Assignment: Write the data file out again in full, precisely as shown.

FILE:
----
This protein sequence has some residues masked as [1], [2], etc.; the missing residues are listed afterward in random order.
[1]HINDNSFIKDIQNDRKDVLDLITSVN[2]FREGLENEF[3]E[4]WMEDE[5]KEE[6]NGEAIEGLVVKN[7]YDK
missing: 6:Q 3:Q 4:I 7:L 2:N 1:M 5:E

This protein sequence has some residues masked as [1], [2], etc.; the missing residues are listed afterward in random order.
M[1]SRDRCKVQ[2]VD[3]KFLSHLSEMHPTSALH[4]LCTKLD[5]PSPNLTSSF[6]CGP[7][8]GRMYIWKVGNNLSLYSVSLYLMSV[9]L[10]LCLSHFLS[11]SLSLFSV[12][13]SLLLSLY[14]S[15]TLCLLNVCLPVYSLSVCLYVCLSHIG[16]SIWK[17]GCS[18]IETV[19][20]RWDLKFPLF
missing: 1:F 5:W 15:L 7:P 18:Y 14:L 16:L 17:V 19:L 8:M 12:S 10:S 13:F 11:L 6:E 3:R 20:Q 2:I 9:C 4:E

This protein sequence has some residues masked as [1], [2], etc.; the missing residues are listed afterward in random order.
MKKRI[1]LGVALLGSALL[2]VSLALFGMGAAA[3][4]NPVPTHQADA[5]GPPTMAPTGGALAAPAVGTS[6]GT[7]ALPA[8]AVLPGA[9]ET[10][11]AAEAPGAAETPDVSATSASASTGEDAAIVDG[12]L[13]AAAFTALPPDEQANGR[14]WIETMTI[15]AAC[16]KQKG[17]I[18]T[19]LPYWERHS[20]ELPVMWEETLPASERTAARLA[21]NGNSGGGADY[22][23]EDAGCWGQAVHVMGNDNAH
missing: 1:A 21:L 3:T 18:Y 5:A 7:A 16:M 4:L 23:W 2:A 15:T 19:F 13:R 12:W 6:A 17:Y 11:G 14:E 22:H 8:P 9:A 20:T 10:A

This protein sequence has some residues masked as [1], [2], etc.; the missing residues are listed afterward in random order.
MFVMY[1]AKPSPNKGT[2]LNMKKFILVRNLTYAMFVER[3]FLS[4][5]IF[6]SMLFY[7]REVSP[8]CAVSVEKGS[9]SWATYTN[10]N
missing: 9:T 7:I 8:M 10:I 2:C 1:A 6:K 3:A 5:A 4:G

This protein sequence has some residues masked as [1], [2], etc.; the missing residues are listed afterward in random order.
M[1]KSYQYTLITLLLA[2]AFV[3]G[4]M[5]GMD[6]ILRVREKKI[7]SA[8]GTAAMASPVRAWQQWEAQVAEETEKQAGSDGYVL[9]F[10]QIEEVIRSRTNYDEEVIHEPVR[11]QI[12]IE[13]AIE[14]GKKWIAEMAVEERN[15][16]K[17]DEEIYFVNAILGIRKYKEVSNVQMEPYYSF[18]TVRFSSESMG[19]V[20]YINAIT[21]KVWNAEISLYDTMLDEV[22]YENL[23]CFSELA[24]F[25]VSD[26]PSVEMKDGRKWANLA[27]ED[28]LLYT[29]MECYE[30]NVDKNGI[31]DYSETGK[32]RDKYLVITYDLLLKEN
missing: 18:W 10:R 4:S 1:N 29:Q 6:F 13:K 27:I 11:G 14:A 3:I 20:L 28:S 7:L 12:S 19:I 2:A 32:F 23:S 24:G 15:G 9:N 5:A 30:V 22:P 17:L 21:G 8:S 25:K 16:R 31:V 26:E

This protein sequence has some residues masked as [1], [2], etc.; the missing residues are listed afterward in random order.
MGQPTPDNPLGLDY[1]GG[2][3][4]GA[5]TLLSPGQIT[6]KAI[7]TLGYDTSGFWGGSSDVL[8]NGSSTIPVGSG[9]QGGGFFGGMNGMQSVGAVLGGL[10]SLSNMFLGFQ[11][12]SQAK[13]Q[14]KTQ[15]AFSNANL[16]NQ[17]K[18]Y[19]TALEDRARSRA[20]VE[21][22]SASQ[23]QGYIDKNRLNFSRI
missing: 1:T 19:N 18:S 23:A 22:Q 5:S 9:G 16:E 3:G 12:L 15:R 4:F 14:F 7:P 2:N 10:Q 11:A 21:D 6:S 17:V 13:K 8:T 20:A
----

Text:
This protein sequence has some residues masked as [1], [2], etc.; the missing residues are listed afterward in random order.
[1]HINDNSFIKDIQNDRKDVLDLITSVN[2]FREGLENEF[3]E[4]WMEDE[5]KEE[6]NGEAIEGLVVKN[7]YDK
missing: 6:Q 3:Q 4:I 7:L 2:N 1:M 5:E

This protein sequence has some residues masked as [1], [2], etc.; the missing residues are listed afterward in random order.
M[1]SRDRCKVQ[2]VD[3]KFLSHLSEMHPTSALH[4]LCTKLD[5]PSPNLTSSF[6]CGP[7][8]GRMYIWKVGNNLSLYSVSLYLMSV[9]L[10]LCLSHFLS[11]SLSLFSV[12][13]SLLLSLY[14]S[15]TLCLLNVCLPVYSLSVCLYVCLSHIG[16]SIWK[17]GCS[18]IETV[19][20]RWDLKFPLF
missing: 1:F 5:W 15:L 7:P 18:Y 14:L 16:L 17:V 19:L 8:M 12:S 10:S 13:F 11:L 6:E 3:R 20:Q 2:I 9:C 4:E

This protein sequence has some residues masked as [1], [2], etc.; the missing residues are listed afterward in random order.
MKKRI[1]LGVALLGSALL[2]VSLALFGMGAAA[3][4]NPVPTHQADA[5]GPPTMAPTGGALAAPAVGTS[6]GT[7]ALPA[8]AVLPGA[9]ET[10][11]AAEAPGAAETPDVSATSASASTGEDAAIVDG[12]L[13]AAAFTALPPDEQANGR[14]WIETMTI[15]AAC[16]KQKG[17]I[18]T[19]LPYWERHS[20]ELPVMWEETLPASERTAARLA[21]NGNSGGGADY[22][23]EDAGCWGQAVHVMGNDNAH
missing: 1:A 21:L 3:T 18:Y 5:A 7:A 16:M 4:L 23:W 2:A 15:T 19:F 13:R 12:W 6:A 17:Y 11:G 14:E 22:H 8:P 9:A 20:T 10:A

This protein sequence has some residues masked as [1], [2], etc.; the missing residues are listed afterward in random order.
MFVMY[1]AKPSPNKGT[2]LNMKKFILVRNLTYAMFVER[3]FLS[4][5]IF[6]SMLFY[7]REVSP[8]CAVSVEKGS[9]SWATYTN[10]N
missing: 9:T 7:I 8:M 10:I 2:C 1:A 6:K 3:A 5:A 4:G

This protein sequence has some residues masked as [1], [2], etc.; the missing residues are listed afterward in random order.
M[1]KSYQYTLITLLLA[2]AFV[3]G[4]M[5]GMD[6]ILRVREKKI[7]SA[8]GTAAMASPVRAWQQWEAQVAEETEKQAGSDGYVL[9]F[10]QIEEVIRSRTNYDEEVIHEPVR[11]QI[12]IE[13]AIE[14]GKKWIAEMAVEERN[15][16]K[17]DEEIYFVNAILGIRKYKEVSNVQMEPYYSF[18]TVRFSSESMG[19]V[20]YINAIT[21]KVWNAEISLYDTMLDEV[22]YENL[23]CFSELA[24]F[25]VSD[26]PSVEMKDGRKWANLA[27]ED[28]LLYT[29]MECYE[30]NVDKNGI[31]DYSETGK[32]RDKYLVITYDLLLKEN
missing: 18:W 10:R 4:S 1:N 29:Q 6:F 13:K 27:I 11:G 14:A 3:I 20:L 28:S 7:L 12:S 19:I 2:A 32:F 23:S 24:G 15:G 9:N 5:A 30:V 22:P 17:L 21:G 8:S 25:K 16:R 31:V 26:E

This protein sequence has some residues masked as [1], [2], etc.; the missing residues are listed afterward in random order.
MGQPTPDNPLGLDY[1]GG[2][3][4]GA[5]TLLSPGQIT[6]KAI[7]TLGYDTSGFWGGSSDVL[8]NGSSTIPVGSG[9]QGGGFFGGMNGMQSVGAVLGGL[10]SLSNMFLGFQ[11][12]SQAK[13]Q[14]KTQ[15]AFSNANL[16]NQ[17]K[18]Y[19]TALEDRARSRA[20]VE[21][22]SASQ[23]QGYIDKNRLNFSRI
missing: 1:T 19:N 18:S 23:A 22:Q 5:S 9:G 16:E 3:G 12:L 15:R 4:F 14:F 7:P 2:N 10:Q 11:A 21:D 6:S 17:V 13:K 8:T 20:A